2017 has been an intriguing year. For the blog and podcast specifically, there have been many accomplishments. Goals have been obtained faster than planned and we still are striving for even more success. Today, we are talking about something that is not in medicine
much but we see it elsewhere such as the military and firefighting
: the after action review (AAR). However, a traditional AAR can sometimes be difficult to perform at it takes a long time. In critical events there is an abbreviated version known as the “hot offload
” which is being promoted by some such as Ashley Liebig
. However, it is worth noting there are some key differences.
To summarize the “hot offload” is more for specifically critical events with negative outcomes. The goal is to very quickly offload information and get the facts out on what happened. You talk about all the sensations: what you saw, heard, tasted, felt, and smelled in the event. This helps to reaffirm memories and explore potentially false thought processes. Feelings of guilt can also be discussed within the confines of those who were there. The “woulda, coulda, shoulda” approach is not there. More, this is a reality check and making sure people are appropriate to return to work. Sometimes this means someone needs to leave even if they are initially unwilling.
The traditional after action review (AAR) is to focus on three components: results, learning, and changes. The first part is to see if what was desired and what was achieved. Essentially, what worked and what did not. In a situation requiring a brief review, this may not be all the details but to focus on the key components. Next, is to learn as far as why certain decisions were made, if it was effective, and would things change given what happened and the end result. Finally, change is the part to see what needs to be modified to better achieve the necessary goals. Again, this can be done quickly or in a very thorough review. The key though is to make sure this happens.
Let us use the example of the past year and modify it for this role. In the last year we have attended conferences, given talks to multiple groups, and had our first sponsorship. We have significantly grown in the number of listeners and readers over this year. Many great guests have come on to discuss topics and this too has been rewarding. However, we have had to move our recording studio several times and need better equipment and setup to be more efficient. It is very easy to currently spend several hours to make a single podcast. When we first started we chose programs and technology that was the least expensive or free. This made some processes much harder though and we want to improve on this now seeing the success of our blog and podcast. We have already changed some aspects such as buying a new microphone and will soon purchase a new program to edit our audio. If we are really lucky, we will probably buy a new laptop for all the travel to better record on a system built in this decade. Furthermore, we are reaching out to more organizations to become speakers and other groups have done the same for us.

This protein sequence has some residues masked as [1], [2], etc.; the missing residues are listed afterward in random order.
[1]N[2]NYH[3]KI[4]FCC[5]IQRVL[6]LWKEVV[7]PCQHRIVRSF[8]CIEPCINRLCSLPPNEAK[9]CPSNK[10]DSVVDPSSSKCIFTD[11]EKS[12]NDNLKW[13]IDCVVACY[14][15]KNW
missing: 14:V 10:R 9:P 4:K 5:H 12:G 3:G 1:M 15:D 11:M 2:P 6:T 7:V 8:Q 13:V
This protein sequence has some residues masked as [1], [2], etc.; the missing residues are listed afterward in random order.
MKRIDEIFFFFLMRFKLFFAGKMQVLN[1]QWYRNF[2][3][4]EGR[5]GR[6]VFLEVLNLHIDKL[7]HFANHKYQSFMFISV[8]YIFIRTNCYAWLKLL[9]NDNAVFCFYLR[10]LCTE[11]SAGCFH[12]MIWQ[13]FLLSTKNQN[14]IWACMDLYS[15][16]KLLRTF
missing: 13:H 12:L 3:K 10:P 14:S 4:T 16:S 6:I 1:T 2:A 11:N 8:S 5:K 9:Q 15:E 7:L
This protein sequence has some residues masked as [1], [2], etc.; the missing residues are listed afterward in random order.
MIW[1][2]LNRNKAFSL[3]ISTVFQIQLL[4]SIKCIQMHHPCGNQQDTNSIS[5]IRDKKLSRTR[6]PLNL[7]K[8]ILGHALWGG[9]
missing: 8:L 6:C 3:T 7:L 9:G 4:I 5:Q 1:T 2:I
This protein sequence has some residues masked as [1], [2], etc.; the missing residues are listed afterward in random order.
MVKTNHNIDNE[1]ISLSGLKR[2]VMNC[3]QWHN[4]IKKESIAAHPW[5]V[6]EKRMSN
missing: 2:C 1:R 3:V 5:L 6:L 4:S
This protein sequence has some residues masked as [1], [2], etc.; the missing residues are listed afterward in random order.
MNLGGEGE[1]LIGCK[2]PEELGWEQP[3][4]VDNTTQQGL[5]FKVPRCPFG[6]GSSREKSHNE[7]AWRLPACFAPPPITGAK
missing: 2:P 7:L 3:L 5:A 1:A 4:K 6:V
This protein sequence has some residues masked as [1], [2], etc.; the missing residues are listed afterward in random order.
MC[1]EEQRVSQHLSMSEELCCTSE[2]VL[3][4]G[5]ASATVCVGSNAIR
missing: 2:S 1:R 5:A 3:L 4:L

That was a brief example, but that may be all you need. The key is to focus on positives and work to make a positive change. In the stressful and bad events, focus on the “hot offload” since this accomplishes the major needs and then the full AAR later but with your events that just need to have a good talk use a brief AAR.
As a quick side note, we are expanding on ultrasound and will be teaching at more places. If you are looking for someone to teach ultrasound to your program, organization, or group let us know by sending us an email at email@example.com or send us a message.
We want to thank everyone for their support over the last year. This has been a wonderful experience and we continue to look forward to serving everyone.
Let us know what you think by giving us feedback here in the comments section or contacting us on Twitter or Facebook. Remember to look us up on Libsyn and on iTunes. If you have any questions you can also comment below, email at firstname.lastname@example.org, or send a message from the page. We hope to talk to everyone again soon. Until then, continue to provide total care everywhere.